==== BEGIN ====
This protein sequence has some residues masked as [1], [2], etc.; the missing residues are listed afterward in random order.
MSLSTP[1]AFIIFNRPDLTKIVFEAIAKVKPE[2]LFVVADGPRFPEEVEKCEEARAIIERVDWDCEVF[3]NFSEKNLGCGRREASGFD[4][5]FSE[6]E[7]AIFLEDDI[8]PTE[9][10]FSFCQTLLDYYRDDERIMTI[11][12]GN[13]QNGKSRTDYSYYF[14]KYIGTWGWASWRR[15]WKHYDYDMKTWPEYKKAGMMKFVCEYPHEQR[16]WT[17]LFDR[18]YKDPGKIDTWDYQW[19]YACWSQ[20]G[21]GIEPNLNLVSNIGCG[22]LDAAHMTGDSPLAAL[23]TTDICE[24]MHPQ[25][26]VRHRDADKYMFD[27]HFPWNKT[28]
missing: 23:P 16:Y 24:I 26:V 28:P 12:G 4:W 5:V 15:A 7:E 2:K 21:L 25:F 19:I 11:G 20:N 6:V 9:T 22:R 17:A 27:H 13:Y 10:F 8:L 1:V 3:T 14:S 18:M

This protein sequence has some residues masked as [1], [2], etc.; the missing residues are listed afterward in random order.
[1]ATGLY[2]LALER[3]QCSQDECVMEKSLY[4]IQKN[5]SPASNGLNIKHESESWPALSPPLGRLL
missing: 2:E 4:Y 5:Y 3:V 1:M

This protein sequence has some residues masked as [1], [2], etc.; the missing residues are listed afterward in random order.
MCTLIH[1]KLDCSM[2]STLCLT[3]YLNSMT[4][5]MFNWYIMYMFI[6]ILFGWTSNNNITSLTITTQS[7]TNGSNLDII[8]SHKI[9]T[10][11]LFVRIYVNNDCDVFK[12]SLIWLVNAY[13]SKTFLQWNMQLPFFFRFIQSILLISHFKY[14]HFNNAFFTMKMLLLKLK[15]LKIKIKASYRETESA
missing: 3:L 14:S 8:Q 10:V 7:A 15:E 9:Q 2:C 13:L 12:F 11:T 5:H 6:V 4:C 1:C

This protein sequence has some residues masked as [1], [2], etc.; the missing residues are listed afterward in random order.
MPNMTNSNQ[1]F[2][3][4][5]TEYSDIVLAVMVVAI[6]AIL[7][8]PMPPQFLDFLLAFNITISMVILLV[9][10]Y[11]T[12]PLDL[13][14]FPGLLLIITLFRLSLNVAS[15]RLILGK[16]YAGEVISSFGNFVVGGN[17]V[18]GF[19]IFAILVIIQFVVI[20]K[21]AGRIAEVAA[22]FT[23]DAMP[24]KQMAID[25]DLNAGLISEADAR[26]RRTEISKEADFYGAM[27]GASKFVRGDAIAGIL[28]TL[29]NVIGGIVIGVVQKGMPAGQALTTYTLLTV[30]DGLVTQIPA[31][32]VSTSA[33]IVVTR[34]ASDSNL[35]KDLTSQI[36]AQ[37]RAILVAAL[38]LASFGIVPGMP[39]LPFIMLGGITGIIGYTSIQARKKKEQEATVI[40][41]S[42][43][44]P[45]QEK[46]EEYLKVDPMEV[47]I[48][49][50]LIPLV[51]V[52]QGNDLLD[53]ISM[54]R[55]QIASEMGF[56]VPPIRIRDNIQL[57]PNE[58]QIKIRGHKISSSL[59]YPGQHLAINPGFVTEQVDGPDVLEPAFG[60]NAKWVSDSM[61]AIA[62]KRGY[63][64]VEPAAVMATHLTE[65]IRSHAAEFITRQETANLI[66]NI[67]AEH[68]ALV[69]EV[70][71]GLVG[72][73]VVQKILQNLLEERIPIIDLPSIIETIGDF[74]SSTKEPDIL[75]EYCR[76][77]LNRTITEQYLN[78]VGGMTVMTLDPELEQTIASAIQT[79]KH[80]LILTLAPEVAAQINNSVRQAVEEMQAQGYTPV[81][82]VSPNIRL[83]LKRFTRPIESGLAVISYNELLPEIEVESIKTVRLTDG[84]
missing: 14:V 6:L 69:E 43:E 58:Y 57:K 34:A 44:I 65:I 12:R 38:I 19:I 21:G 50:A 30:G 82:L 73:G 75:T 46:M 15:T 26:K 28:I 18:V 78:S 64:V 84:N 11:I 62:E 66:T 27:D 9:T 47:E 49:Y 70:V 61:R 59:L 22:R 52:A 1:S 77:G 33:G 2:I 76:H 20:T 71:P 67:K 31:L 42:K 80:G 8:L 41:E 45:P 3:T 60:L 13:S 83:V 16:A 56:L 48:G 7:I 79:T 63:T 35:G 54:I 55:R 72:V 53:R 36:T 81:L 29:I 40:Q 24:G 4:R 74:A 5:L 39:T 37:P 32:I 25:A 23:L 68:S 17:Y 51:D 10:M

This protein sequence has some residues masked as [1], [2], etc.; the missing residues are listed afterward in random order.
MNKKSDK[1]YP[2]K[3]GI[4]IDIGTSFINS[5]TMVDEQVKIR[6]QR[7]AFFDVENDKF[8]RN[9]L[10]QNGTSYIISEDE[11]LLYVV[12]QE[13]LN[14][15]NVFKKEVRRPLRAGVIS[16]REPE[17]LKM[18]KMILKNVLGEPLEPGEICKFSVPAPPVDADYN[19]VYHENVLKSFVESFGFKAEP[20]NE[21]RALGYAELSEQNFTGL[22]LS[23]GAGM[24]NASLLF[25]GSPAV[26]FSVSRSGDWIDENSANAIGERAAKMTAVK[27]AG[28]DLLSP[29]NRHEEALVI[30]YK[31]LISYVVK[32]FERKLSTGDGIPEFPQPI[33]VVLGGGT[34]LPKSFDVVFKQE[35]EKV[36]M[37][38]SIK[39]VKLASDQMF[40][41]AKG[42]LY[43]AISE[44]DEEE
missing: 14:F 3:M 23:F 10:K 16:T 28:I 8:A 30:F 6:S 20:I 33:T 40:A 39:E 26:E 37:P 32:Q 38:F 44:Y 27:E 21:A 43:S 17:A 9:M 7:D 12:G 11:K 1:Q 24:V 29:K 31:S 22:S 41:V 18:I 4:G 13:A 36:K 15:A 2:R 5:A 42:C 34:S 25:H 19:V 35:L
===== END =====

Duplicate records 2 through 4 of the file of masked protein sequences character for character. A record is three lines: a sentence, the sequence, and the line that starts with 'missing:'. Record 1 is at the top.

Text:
This protein sequence has some residues masked as [1], [2], etc.; the missing residues are listed afterward in random order.
[1]ATGLY[2]LALER[3]QCSQDECVMEKSLY[4]IQKN[5]SPASNGLNIKHESESWPALSPPLGRLL
missing: 2:E 4:Y 5:Y 3:V 1:M

This protein sequence has some residues masked as [1], [2], etc.; the missing residues are listed afterward in random order.
MCTLIH[1]KLDCSM[2]STLCLT[3]YLNSMT[4][5]MFNWYIMYMFI[6]ILFGWTSNNNITSLTITTQS[7]TNGSNLDII[8]SHKI[9]T[10][11]LFVRIYVNNDCDVFK[12]SLIWLVNAY[13]SKTFLQWNMQLPFFFRFIQSILLISHFKY[14]HFNNAFFTMKMLLLKLK[15]LKIKIKASYRETESA
missing: 3:L 14:S 8:Q 10:V 7:A 15:E 9:Q 2:C 13:L 12:F 11:T 5:H 6:V 4:C 1:C

This protein sequence has some residues masked as [1], [2], etc.; the missing residues are listed afterward in random order.
MPNMTNSNQ[1]F[2][3][4][5]TEYSDIVLAVMVVAI[6]AIL[7][8]PMPPQFLDFLLAFNITISMVILLV[9][10]Y[11]T[12]PLDL[13][14]FPGLLLIITLFRLSLNVAS[15]RLILGK[16]YAGEVISSFGNFVVGGN[17]V[18]GF[19]IFAILVIIQFVVI[20]K[21]AGRIAEVAA[22]FT[23]DAMP[24]KQMAID[25]DLNAGLISEADAR[26]RRTEISKEADFYGAM[27]GASKFVRGDAIAGIL[28]TL[29]NVIGGIVIGVVQKGMPAGQALTTYTLLTV[30]DGLVTQIPA[31][32]VSTSA[33]IVVTR[34]ASDSNL[35]KDLTSQI[36]AQ[37]RAILVAAL[38]LASFGIVPGMP[39]LPFIMLGGITGIIGYTSIQARKKKEQEATVI[40][41]S[42][43][44]P[45]QEK[46]EEYLKVDPMEV[47]I[48][49][50]LIPLV[51]V[52]QGNDLLD[53]ISM[54]R[55]QIASEMGF[56]VPPIRIRDNIQL[57]PNE[58]QIKIRGHKISSSL[59]YPGQHLAINPGFVTEQVDGPDVLEPAFG[60]NAKWVSDSM[61]AIA[62]KRGY[63][64]VEPAAVMATHLTE[65]IRSHAAEFITRQETANLI[66]NI[67]AEH[68]ALV[69]EV[70][71]GLVG[72][73]VVQKILQNLLEERIPIIDLPSIIETIGDF[74]SSTKEPDIL[75]EYCR[76][77]LNRTITEQYLN[78]VGGMTVMTLDPELEQTIASAIQT[79]KH[80]LILTLAPEVAAQINNSVRQAVEEMQAQGYTPV[81][82]VSPNIRL[83]LKRFTRPIESGLAVISYNELLPEIEVESIKTVRLTDG[84]
missing: 14:V 6:L 69:E 43:E 58:Y 57:K 34:A 44:I 65:I 12:R 38:I 19:I 21:G 50:A 30:G 82:L 73:G 75:T 46:M 15:T 26:K 28:I 18:V 78:S 64:V 84:N 11:I 62:E 66:T 27:D 9:T 47:E 49:Y 70:V 61:R 59:L 22:R 52:A 1:S 77:G 33:G 2:I 76:H 20:T 71:P 67:K 31:L 42:K 80:G 8:L 41:E 45:P 3:T 60:L 13:S 83:V 16:A 56:L 48:G 7:I 79:T 63:T 35:G 54:I 55:R 72:V 53:R 36:T 81:L 29:I 40:Q 24:G 4:R 74:A 5:L 39:T 37:P 32:I 25:A 23:L 68:S 17:Y 51:D 10:M